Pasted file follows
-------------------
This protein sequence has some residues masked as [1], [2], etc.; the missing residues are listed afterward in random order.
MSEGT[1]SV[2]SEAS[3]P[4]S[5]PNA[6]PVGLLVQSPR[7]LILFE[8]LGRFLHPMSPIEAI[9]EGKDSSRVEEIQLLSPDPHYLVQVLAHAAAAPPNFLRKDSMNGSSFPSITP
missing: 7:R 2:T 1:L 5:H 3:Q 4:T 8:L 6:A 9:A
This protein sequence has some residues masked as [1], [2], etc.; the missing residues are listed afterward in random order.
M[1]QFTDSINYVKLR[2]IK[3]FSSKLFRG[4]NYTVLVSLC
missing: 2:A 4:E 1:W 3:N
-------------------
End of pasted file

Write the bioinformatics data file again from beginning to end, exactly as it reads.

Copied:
This protein sequence has some residues masked as [1], [2], etc.; the missing residues are listed afterward in random order.
MSEGT[1]SV[2]SEAS[3]P[4]S[5]PNA[6]PVGLLVQSPR[7]LILFE[8]LGRFLHPMSPIEAI[9]EGKDSSRVEEIQLLSPDPHYLVQVLAHAAAAPPNFLRKDSMNGSSFPSITP
missing: 7:R 2:T 1:L 5:H 3:Q 4:T 8:L 6:A 9:A
This protein sequence has some residues masked as [1], [2], etc.; the missing residues are listed afterward in random order.
M[1]QFTDSINYVKLR[2]IK[3]FSSKLFRG[4]NYTVLVSLC
missing: 2:A 4:E 1:W 3:N